I can no longer do my usual method of cache regeneration due to the incredible demand for Pomf bandwidth (800-1000 mbit today!), as it just can't keep up. I do cache regenerations to remove files that need to be removed (use your imagination here). The Nginx cache just has a mapping in memory as to what file is what, and it's just a bunch of randomly generated filenames in the cache folder. Easiest way to ensure a file is removed? Dump the whole thing and let the cache rebuild. But now with 25-50GB of content cached at the edge, regenerating all that SUCKS. So, I need to write a hash file comparison system to check a file hash against all the nginx caches and selectively remove content as needed (As of Nov 24th: Done!) Otherwise, this happens (that's output to the edge nodes in megaBYTES:

New VPN Tunnel Health Checks

Previously there was no real great way to check the health of my VPN tunnels or the firewall state on an end node, but now I have a nice way to do so, and it's published to Uptime Robot. It will tell me if a VPN tunnel collapses or if I forget to re-initialize the iptables rules after doing a config change (this has happened more than once...).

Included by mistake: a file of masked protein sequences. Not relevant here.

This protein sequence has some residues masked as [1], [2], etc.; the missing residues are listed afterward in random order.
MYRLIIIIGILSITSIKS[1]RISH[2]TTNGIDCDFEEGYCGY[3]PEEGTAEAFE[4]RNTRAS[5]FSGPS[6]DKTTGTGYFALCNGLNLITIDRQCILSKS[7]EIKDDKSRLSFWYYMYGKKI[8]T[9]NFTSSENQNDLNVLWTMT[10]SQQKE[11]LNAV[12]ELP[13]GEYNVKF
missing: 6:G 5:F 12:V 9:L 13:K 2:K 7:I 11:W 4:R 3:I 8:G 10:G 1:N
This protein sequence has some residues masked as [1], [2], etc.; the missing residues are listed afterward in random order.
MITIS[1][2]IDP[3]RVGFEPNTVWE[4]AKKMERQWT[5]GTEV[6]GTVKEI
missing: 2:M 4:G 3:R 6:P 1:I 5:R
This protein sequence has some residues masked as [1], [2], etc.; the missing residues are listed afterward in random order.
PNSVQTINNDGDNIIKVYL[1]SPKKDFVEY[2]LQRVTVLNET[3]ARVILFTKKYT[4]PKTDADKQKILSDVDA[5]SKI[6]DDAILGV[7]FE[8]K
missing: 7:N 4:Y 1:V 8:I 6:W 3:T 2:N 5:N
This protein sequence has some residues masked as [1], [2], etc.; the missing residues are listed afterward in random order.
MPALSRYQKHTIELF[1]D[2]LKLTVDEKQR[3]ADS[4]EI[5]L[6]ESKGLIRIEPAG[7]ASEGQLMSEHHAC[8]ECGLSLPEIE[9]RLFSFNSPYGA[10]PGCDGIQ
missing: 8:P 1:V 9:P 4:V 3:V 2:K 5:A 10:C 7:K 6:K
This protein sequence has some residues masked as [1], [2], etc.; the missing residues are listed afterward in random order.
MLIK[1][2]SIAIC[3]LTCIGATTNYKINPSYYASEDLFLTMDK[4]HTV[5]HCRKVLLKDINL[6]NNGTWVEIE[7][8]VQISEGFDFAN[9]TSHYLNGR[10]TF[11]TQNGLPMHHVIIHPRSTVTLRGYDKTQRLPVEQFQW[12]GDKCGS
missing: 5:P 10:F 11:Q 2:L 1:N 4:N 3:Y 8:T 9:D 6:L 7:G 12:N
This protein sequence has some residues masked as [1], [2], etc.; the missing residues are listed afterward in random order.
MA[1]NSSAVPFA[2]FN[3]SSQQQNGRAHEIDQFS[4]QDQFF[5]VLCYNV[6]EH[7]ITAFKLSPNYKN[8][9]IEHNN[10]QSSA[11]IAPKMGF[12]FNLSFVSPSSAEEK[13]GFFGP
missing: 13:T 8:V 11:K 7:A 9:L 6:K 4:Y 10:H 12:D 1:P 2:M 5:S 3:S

Check Uptime Robot for the new "VPN Tunnel Checks".


I'm super happy to do a metrics post. I brag about how large lain.la has gotten but never on "paper". So, here we go!

  • Lain.la has 512GB of DDR4 memory in total. It currently uses 115.1GB.
  • Lain.la has 111.04GHz of CPU resources in total (this is an arbitrary metric acquired by multiplying cores by clock speed). It currently uses 2.34GHz at idle and about 6GHz during certain situations.
  • Lain.la has about 14.5TB of storage in total, mixed between local drives and RAID arrays, high performance and low performance. It currently uses 2.52TB. There is more storage available as the LUN on the NAS is only 10TB allocated and we can probably get away with 14-15TB of allocation for a total of 18.5-19.5TB.